This report is the product of one of several working parties set up to review the state of research in Wales, with the aim of establishing an archaeological research agenda. This preliminary review of SE Wales in the Early Medieval period in Wales has benefited from input from Steve Clarke (Monmouth Archaeological Society), Ray Howell (University of Wales, Newport), Jeremy Knight (formerly Inspector for SE Wales, Cadw: Welsh Historic Monuments), Alan Lane (University of Cardiff) and Mark Redknap (National Museums & Galleries of Wales).
The period under review has been defined as covering the post-Roman to pre-Norman period in SE Wales. As for the rest of Wales, the period is poorly understood, and remains heavily reliant on sparse documentary sources (for attempts to review this, see Lady Fox 1946, Edwards & Lane 1988; Arnold 2000).
In Roman times, Glamorgan and Monmouthshire belonged to the territory of the Civitas of the Silures, with its caput at Venta Silurum (Caerwent), After the end of the Roman occupation, the eastern core of the territory around the former caput became the small successor kingdom of Guenta deriving its name from the former Venta Silurum, by the normal sound change v > gu. The survival of the name suggests a measure of political continuity and two sub-Roman cemeteries, one intra-mural and one extra-mural, show that the town itself retained a measure of importance as a centre for the surrounding area.
The western part of the former civitas territory came to comprise a series of seven cantrefi (‘the seven cantrefs of Glamorgan’) which 12th-century tradition saw as named after the sons of an eponymous king Glywys (Glywysing). In the 10th century the area was renamed Morgannwg, after a king of Glamorgan, Morgan Hen, though the origin story was simply a learned construct. The cantrefi corresponded to natural geographical units and may preserve an earlier territorial reality; the cantrefi or their subdivisions the commotes provide convenient units for archaeological and landscape research. In some cases, a mother church of the commote or cantref, equivalent to an English hundredal minster, can be identified and sometimes has evidence of early origins in the form of early inscriptions and sculpture. At times, a high status secular centre can be identified to go with the ecclesiastical centre (e.g. Llandough/Dinas Powys, Llantwit Major/Llysworney, Caerwent/Portskewett), though the secular centre was usually far more fluid in form and function than its ecclesiastical equivalent. Within each unit, the pattern of churches probably mirrors that of secular settlement, and a pattern of ecclesiastical centres can be identified, ranging from churches whose early foundation is attested by the presence of pre-Norman sculptures and inscriptions pre-dating the developed parochial system of the 10th and 11th centuries, to Anglo-Norman manorial churches, often with a parish whose boundaries and form show that it was carved out of a larger, earlier unit.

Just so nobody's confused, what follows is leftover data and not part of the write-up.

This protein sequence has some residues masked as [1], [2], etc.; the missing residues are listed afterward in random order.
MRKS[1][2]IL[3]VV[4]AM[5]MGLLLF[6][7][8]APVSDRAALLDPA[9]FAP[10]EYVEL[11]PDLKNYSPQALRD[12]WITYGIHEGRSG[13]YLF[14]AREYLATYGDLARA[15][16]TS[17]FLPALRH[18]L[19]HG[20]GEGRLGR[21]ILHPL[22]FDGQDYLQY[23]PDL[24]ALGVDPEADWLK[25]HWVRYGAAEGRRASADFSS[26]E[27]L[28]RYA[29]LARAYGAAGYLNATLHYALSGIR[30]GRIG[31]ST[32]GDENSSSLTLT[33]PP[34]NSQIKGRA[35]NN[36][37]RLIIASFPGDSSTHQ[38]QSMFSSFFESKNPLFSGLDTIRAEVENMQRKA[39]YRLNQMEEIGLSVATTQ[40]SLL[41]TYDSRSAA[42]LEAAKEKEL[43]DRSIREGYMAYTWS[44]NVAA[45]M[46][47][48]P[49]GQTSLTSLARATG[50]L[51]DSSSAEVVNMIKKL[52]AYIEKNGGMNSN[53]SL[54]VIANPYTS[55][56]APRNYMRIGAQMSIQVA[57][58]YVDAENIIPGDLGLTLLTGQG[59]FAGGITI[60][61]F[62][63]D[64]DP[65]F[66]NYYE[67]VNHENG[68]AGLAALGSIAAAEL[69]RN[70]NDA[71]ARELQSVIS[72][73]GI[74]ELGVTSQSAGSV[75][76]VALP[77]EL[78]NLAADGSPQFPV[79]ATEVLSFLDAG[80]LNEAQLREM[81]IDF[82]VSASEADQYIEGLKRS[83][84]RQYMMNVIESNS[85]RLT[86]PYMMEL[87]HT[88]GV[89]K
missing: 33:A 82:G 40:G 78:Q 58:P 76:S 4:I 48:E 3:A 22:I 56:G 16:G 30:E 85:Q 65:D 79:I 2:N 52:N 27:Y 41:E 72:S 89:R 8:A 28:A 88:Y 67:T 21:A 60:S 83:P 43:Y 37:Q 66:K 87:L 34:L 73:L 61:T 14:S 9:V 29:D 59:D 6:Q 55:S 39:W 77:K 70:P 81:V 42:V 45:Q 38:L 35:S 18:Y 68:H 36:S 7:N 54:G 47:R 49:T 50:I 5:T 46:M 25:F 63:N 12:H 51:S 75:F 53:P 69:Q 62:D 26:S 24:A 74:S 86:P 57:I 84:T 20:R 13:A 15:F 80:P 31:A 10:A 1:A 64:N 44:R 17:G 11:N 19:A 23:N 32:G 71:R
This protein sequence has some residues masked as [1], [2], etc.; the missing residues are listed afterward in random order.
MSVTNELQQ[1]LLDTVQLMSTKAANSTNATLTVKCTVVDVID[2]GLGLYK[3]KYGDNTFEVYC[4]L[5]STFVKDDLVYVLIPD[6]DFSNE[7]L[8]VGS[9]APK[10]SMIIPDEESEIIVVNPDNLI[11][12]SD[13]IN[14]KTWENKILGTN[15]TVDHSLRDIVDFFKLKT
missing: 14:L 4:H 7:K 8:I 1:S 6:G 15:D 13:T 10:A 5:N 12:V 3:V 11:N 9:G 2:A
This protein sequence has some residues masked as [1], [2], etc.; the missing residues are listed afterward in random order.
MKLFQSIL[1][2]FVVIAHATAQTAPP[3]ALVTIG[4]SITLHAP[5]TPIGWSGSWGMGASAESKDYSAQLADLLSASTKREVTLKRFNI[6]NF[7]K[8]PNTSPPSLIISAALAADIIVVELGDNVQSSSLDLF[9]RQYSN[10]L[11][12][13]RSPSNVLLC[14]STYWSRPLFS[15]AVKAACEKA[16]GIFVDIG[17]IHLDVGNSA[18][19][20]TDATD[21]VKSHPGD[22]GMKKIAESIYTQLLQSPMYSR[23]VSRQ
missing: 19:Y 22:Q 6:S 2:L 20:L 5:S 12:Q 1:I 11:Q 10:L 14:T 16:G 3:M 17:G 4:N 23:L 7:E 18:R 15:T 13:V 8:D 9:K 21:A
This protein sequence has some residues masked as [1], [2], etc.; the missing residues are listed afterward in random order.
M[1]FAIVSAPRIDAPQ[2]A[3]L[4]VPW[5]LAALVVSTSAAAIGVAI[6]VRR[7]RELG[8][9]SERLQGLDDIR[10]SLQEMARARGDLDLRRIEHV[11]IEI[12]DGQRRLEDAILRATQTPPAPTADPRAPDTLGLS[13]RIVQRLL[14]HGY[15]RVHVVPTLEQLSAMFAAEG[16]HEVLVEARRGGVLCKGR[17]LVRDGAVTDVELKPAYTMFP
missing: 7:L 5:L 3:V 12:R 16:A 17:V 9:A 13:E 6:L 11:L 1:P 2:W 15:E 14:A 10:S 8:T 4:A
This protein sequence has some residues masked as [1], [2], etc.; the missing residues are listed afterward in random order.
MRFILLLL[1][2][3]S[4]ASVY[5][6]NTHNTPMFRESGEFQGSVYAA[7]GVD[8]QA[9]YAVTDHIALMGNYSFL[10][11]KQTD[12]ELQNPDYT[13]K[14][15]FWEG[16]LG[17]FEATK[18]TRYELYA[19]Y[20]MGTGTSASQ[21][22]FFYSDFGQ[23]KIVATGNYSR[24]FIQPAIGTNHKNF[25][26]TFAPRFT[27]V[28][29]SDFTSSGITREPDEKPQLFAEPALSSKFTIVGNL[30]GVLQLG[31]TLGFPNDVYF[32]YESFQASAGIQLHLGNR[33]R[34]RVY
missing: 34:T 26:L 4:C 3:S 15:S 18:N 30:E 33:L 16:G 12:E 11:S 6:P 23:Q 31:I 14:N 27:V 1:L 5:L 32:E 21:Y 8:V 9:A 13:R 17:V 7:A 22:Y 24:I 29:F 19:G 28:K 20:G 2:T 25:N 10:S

These territorial units – cantref, commote and parish – provide a framework which may help to overcome the difficulties in identifying secular settlements of the period, and within which the multi-period landscape archaeology can be used to identify that of the early medieval period.
A number of historical works provide a valuable insight into early medieval Glamorgan (e.g. Glamorgan County History); the equivalent work on Monmouthshire is scheduled for publication in September 2003.
A fundamental pre-requisite for research in the Early Medieval period is the need for:
1. Greater success in site characterisation, including establishing their extent [97 definite military/settlement Roman sites are listed in the GGAT Resource audit (and 72 potential sites; total of 1119 Roman archaeological sites), compared with 12 ‘key ‘ sites and 5 uncertain for the early medieval period];
2. A more precise chronological framework;
3. A multi-disciplinary approach, with projects that may involve a number of partner institutions. In what follows, strengths, weaknesses and threats are summarised, and some future opportunities suggested.
Taken together, these should provide a foundation on which to construct a sustainable research agenda.
Settlement and earthworks
The hillfort settlement at Dinas Powys, excavated between 1954-58, was fully published in 1963, heralded a period of optimism in early medieval archaeology in Wales. The recognition of a settlement rich in artefacts, Mediterranean and Continental pottery, and evidence for metalworking and other aspects of its economy suggested that at last parallels for the rich early medieval settlement evidence from Ireland was being found in Wales. The site has been the subject of several important reassessments, and its relationship with the recently excavated cemetery at Llandough is now being assessed. Re-assessment of the post-Roman evidence for Caerwent has suggested a secular basis for much of the activity represented there, in addition to monastic activity. Offa’s Dyke, previously studied by Cyril Fox and Frank Noble, is the subject of an ongoing research programme by David Hill and Margaret Worthington, who have re-examined Buttington Tump. Re-use of caves has been well documented and published, some with radiocarbon dates.